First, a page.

Amid growing outcry stemming from last month's building collapse that killed more than 1,200 people, Wal-Mart (WMT) said Tuesday it will raise inspection standards and provide “full transparency of safety conditions” in all of its supply-chain factories in Bangladesh.
The announcement comes as trade groups call for an overhaul to the way garment factory workers are treated in the world’s second-largest apparel exporter behind China and weeks after an eight-story building collapsed there, killing at least 1,127.
The world’s largest retailer said it will conduct in-depth safety inspects at 100% of the factories that produce goods in Bangladesh for Wal-Mart. It plans to complete all reviews within six months and publicly release the names and inspection information on all 279 factories.
“Transparency is vital to make progress in improving factory conditions, and by disclosing this information, government, workers, non-governmental agencies, and companies can benefit from this work," said Rajan Kamalanathan, vice president of Wal-Mart’s ethical sourcing group.
Wal-Mart, which has come under fire in recent months for its supply-chain management -- including having to explain why Wal-Mart-branded sweatshirts ended up in a factory fire that killed 112 people last year -- says it began more rigorous inspections earlier this year. It will begin posting results from the tighter inspections on June 1.
Already the Bentonville, Ark.-based company has posted a list of all “failed factories” in Bangladesh that are no longer allowed to produce for Wal-Mart because they were found to have “serious violations” of its ethical sourcing standards. The list features hundreds of factories, including several in Dhaka -- the site of last month’s collapse -- and Chittagong.
A supply chain and customs expert from the U.S. National Retail Federation was not immediately available to comment on this topic on Tuesday. However, a spokesperson for the world's largest retail trade association said the expert is "working with various groups on this." The NRF was set to speak with members about a possible “Bangladesh accord” on Tuesday, according to a report by Reuters.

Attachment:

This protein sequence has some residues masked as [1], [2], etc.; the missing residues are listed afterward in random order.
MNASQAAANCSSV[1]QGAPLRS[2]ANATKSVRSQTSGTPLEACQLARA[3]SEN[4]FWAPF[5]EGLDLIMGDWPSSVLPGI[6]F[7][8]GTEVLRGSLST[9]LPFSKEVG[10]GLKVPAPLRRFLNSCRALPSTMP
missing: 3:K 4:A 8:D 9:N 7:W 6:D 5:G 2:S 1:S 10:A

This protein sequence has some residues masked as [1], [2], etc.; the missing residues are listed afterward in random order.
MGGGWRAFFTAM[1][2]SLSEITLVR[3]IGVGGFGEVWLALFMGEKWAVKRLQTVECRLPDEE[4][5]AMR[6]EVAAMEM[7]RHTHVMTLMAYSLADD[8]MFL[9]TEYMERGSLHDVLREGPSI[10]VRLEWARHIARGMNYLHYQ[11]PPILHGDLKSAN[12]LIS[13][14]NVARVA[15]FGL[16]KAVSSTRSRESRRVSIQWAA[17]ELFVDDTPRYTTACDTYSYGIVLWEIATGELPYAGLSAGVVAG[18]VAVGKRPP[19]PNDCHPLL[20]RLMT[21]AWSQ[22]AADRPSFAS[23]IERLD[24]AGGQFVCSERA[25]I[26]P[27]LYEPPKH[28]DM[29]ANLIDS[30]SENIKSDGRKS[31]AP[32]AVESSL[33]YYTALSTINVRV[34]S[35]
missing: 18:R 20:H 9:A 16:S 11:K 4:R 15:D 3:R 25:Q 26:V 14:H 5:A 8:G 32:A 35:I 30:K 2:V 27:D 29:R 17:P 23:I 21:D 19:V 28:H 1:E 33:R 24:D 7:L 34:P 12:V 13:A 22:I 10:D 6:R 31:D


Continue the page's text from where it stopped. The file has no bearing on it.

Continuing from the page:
Wal-Mart has a “zero tolerance” policy for unauthorized subcontracting; however, oftentimes suppliers outsource work to third parties unbeknownst to global brands or unaware of the extent of mistreatment being faced by factory workers, according to the supply chain experts.
Among its safety inspection, Wal-Mart said it will use thermal circuit imaging to determine the temperature profile of the factory’s electrical system and assess other fire risks, review system compliance, measure circuit parameters, including voltage and insulation, receive confirmation of approved building design and verification of civil design as well as conduct visual inspection of buildings for indication of structural distress.
The confirmation of civil design approvals are critical especially after the April 24 collapse, as the building’s owner, Mohammed Sohel Rana, was arrested in connection with the disaster after reports showed upper-management knew about a crack that had developed the day prior.
The Bangladesh government on Monday reportedly voted to allow the country’s garment workers to form trade unions without prior permission from factory owners, according to the Associated Press.
That decision came a day after it agreed to raise the minimum wage for garment workers who are paid some of the lowest industry wages in the world, one facet that has made Bangladesh so attractive to global retailers as a manufacturing hub.